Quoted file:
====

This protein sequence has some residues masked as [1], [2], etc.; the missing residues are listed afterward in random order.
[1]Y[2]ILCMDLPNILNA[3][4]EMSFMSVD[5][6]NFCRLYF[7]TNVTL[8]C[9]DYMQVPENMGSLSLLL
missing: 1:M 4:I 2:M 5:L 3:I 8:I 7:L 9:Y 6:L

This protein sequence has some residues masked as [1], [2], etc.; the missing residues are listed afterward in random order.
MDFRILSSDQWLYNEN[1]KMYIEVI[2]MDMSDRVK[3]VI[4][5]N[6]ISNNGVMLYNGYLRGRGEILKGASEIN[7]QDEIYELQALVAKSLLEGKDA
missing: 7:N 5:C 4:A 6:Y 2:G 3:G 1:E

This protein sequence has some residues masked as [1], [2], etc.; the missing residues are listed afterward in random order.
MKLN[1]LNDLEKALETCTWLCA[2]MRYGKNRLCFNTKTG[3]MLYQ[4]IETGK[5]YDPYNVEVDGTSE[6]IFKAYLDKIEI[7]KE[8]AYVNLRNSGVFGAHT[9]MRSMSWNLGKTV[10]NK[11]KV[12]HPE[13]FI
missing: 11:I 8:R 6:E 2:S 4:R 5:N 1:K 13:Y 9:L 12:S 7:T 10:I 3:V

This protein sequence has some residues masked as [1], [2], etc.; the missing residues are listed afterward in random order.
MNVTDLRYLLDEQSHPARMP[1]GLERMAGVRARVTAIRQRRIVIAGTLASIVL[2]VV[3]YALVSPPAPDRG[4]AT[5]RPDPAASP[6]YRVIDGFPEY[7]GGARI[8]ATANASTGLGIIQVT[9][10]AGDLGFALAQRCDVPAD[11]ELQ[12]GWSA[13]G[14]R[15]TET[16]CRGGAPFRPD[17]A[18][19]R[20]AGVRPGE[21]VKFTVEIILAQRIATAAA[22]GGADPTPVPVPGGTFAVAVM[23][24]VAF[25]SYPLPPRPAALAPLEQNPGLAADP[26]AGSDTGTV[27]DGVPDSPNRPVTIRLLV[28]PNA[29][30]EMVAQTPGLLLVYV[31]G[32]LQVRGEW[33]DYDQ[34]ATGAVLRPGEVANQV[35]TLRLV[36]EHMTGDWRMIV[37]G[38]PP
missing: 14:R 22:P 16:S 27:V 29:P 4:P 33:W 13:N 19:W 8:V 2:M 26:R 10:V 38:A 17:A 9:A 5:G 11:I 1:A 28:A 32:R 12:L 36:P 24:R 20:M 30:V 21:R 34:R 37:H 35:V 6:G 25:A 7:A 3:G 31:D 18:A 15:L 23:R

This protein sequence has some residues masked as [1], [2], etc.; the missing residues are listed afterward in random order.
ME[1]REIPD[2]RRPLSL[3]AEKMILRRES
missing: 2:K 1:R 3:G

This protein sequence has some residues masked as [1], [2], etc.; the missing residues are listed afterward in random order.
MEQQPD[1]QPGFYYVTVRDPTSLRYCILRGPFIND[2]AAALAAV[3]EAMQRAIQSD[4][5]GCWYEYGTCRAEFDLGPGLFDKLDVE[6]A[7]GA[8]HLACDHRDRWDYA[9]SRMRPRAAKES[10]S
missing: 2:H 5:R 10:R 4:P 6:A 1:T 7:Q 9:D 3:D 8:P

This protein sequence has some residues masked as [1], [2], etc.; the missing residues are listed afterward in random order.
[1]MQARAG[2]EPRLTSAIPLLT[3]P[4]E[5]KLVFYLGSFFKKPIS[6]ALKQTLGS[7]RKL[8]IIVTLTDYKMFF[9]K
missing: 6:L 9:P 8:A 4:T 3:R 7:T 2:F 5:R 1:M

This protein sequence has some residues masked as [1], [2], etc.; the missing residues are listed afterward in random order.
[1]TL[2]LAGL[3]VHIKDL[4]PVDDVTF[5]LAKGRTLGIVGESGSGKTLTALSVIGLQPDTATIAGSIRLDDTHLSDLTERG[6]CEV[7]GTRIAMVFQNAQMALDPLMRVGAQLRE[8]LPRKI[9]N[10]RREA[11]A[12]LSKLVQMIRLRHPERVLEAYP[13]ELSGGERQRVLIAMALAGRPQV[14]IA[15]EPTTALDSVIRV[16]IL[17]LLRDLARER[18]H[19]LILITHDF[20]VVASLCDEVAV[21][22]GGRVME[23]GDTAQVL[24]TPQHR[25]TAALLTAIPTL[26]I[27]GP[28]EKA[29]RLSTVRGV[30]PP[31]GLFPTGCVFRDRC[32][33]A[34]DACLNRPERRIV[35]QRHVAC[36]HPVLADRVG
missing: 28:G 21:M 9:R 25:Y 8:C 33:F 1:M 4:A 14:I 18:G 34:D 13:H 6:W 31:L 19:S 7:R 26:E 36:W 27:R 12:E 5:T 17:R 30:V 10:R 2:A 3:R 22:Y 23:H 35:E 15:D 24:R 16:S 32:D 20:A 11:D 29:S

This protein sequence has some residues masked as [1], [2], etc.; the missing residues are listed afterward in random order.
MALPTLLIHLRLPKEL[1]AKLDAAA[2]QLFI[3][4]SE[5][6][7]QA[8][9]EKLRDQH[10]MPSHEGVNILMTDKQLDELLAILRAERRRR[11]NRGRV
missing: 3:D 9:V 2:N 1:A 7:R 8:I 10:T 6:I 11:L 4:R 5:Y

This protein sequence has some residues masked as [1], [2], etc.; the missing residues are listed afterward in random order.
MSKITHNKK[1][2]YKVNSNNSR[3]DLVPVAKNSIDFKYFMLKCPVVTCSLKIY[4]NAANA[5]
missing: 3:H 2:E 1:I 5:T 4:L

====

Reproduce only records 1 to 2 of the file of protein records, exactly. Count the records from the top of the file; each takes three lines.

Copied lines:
This protein sequence has some residues masked as [1], [2], etc.; the missing residues are listed afterward in random order.
[1]Y[2]ILCMDLPNILNA[3][4]EMSFMSVD[5][6]NFCRLYF[7]TNVTL[8]C[9]DYMQVPENMGSLSLLL
missing: 1:M 4:I 2:M 5:L 3:I 8:I 7:L 9:Y 6:L

This protein sequence has some residues masked as [1], [2], etc.; the missing residues are listed afterward in random order.
MDFRILSSDQWLYNEN[1]KMYIEVI[2]MDMSDRVK[3]VI[4][5]N[6]ISNNGVMLYNGYLRGRGEILKGASEIN[7]QDEIYELQALVAKSLLEGKDA
missing: 7:N 5:C 4:A 6:Y 2:G 3:G 1:E